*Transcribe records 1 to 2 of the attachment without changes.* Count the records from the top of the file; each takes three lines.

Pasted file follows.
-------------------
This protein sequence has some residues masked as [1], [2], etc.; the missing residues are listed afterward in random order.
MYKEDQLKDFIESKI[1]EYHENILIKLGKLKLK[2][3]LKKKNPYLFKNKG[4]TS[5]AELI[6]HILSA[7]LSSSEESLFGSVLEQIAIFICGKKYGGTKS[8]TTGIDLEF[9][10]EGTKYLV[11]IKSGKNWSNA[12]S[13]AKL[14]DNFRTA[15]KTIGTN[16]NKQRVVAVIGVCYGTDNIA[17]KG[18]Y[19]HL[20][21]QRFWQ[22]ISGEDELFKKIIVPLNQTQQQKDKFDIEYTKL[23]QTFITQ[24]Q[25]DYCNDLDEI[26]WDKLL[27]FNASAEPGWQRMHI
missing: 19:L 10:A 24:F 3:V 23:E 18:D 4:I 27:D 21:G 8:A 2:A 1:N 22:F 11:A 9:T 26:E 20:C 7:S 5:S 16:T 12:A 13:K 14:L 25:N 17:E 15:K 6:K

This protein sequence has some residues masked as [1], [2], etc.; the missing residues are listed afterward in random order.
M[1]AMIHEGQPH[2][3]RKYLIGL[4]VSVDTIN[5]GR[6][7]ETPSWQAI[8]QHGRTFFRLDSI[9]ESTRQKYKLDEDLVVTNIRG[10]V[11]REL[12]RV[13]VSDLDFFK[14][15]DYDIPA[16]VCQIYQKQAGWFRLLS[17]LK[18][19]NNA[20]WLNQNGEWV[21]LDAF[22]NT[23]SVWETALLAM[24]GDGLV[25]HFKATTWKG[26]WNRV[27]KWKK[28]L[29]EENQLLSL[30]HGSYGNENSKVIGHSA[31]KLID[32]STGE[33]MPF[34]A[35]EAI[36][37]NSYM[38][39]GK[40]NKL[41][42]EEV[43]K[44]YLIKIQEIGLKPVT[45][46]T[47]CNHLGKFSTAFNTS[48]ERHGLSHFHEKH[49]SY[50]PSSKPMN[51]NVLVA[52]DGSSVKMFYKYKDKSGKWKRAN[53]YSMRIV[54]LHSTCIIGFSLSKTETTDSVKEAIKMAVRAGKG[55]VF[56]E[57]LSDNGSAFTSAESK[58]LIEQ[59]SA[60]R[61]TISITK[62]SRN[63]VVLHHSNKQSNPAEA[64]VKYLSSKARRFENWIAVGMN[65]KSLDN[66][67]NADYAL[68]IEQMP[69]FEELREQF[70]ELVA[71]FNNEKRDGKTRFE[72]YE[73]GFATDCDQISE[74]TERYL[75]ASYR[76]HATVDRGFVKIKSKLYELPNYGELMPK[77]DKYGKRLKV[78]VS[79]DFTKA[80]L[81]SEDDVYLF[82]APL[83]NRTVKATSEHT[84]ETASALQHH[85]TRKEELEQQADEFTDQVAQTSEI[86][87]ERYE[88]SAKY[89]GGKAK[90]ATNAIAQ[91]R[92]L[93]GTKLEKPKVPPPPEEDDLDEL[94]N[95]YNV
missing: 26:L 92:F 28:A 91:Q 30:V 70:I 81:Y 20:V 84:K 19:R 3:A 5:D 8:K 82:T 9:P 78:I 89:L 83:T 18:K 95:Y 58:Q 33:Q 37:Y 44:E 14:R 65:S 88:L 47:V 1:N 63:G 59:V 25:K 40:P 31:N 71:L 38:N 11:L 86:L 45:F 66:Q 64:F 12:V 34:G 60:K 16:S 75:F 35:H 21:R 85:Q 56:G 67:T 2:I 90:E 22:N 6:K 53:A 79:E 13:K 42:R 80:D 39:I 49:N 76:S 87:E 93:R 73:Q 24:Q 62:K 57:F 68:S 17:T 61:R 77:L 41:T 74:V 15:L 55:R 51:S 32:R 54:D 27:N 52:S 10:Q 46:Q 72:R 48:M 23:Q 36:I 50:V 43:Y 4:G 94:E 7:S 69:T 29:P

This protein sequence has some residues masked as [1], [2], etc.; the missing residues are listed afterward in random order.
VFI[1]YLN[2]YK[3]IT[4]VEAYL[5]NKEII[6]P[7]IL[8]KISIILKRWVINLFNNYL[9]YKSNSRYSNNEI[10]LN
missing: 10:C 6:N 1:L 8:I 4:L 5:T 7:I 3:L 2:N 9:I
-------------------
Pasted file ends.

This protein sequence has some residues masked as [1], [2], etc.; the missing residues are listed afterward in random order.
MYKEDQLKDFIESKI[1]EYHENILIKLGKLKLK[2][3]LKKKNPYLFKNKG[4]TS[5]AELI[6]HILSA[7]LSSSEESLFGSVLEQIAIFICGKKYGGTKS[8]TTGIDLEF[9][10]EGTKYLV[11]IKSGKNWSNA[12]S[13]AKL[14]DNFRTA[15]KTIGTN[16]NKQRVVAVIGVCYGTDNIA[17]KG[18]Y[19]HL[20][21]QRFWQ[22]ISGEDELFKKIIVPLNQTQQQKDKFDIEYTKL[23]QTFITQ[24]Q[25]DYCNDLDEI[26]WDKLL[27]FNASAEPGWQRMHI
missing: 19:L 10:A 24:F 3:V 23:E 18:D 4:I 27:D 21:G 8:A 2:A 1:N 22:F 11:A 9:T 26:E 20:C 7:S 5:S 16:T 12:A 13:K 14:L 25:N 17:E 15:K 6:K

This protein sequence has some residues masked as [1], [2], etc.; the missing residues are listed afterward in random order.
M[1]AMIHEGQPH[2][3]RKYLIGL[4]VSVDTIN[5]GR[6][7]ETPSWQAI[8]QHGRTFFRLDSI[9]ESTRQKYKLDEDLVVTNIRG[10]V[11]REL[12]RV[13]VSDLDFFK[14][15]DYDIPA[16]VCQIYQKQAGWFRLLS[17]LK[18][19]NNA[20]WLNQNGEWV[21]LDAF[22]NT[23]SVWETALLAM[24]GDGLV[25]HFKATTWKG[26]WNRV[27]KWKK[28]L[29]EENQLLSL[30]HGSYGNENSKVIGHSA[31]KLID[32]STGE[33]MPF[34]A[35]EAI[36][37]NSYM[38][39]GK[40]NKL[41][42]EEV[43]K[44]YLIKIQEIGLKPVT[45][46]T[47]CNHLGKFSTAFNTS[48]ERHGLSHFHEKH[49]SY[50]PSSKPMN[51]NVLVA[52]DGSSVKMFYKYKDKSGKWKRAN[53]YSMRIV[54]LHSTCIIGFSLSKTETTDSVKEAIKMAVRAGKG[55]VF[56]E[57]LSDNGSAFTSAESK[58]LIEQ[59]SA[60]R[61]TISITK[62]SRN[63]VVLHHSNKQSNPAEA[64]VKYLSSKARRFENWIAVGMN[65]KSLDN[66][67]NADYAL[68]IEQMP[69]FEELREQF[70]ELVA[71]FNNEKRDGKTRFE[72]YE[73]GFATDCDQISE[74]TERYL[75]ASYR[76]HATVDRGFVKIKSKLYELPNYGELMPK[77]DKYGKRLKV[78]VS[79]DFTKA[80]L[81]SEDDVYLF[82]APL[83]NRTVKATSEHT[84]ETASALQHH[85]TRKEELEQQADEFTDQVAQTSEI[86][87]ERYE[88]SAKY[89]GGKAK[90]ATNAIAQ[91]R[92]L[93]GTKLEKPKVPPPPEEDDLDEL[94]N[95]YNV
missing: 26:L 92:F 28:A 91:Q 30:V 70:I 81:Y 20:V 84:K 19:R 3:A 5:D 8:K 82:T 9:P 78:I 89:L 83:T 18:K 95:Y 58:Q 33:Q 37:Y 44:E 14:R 65:S 88:L 47:V 1:N 63:G 59:V 25:K 40:P 31:N 71:L 38:N 11:L 86:L 45:F 66:Q 64:F 12:V 34:G 60:K 16:S 75:F 35:H 21:R 85:Q 56:G 67:T 2:I 90:E 22:N 6:K 53:A 79:E 13:K 42:R 80:D 39:I 49:N 76:S 87:E 93:R 73:Q 24:Q 62:K 57:F 68:S 17:T 61:R 77:L 41:T 74:V 15:L 55:R 51:S 32:R 54:D 27:N 52:S 10:Q 46:Q 72:R 48:M 23:Q 36:I 50:V 43:Y 4:G 94:E 7:S 69:T 29:P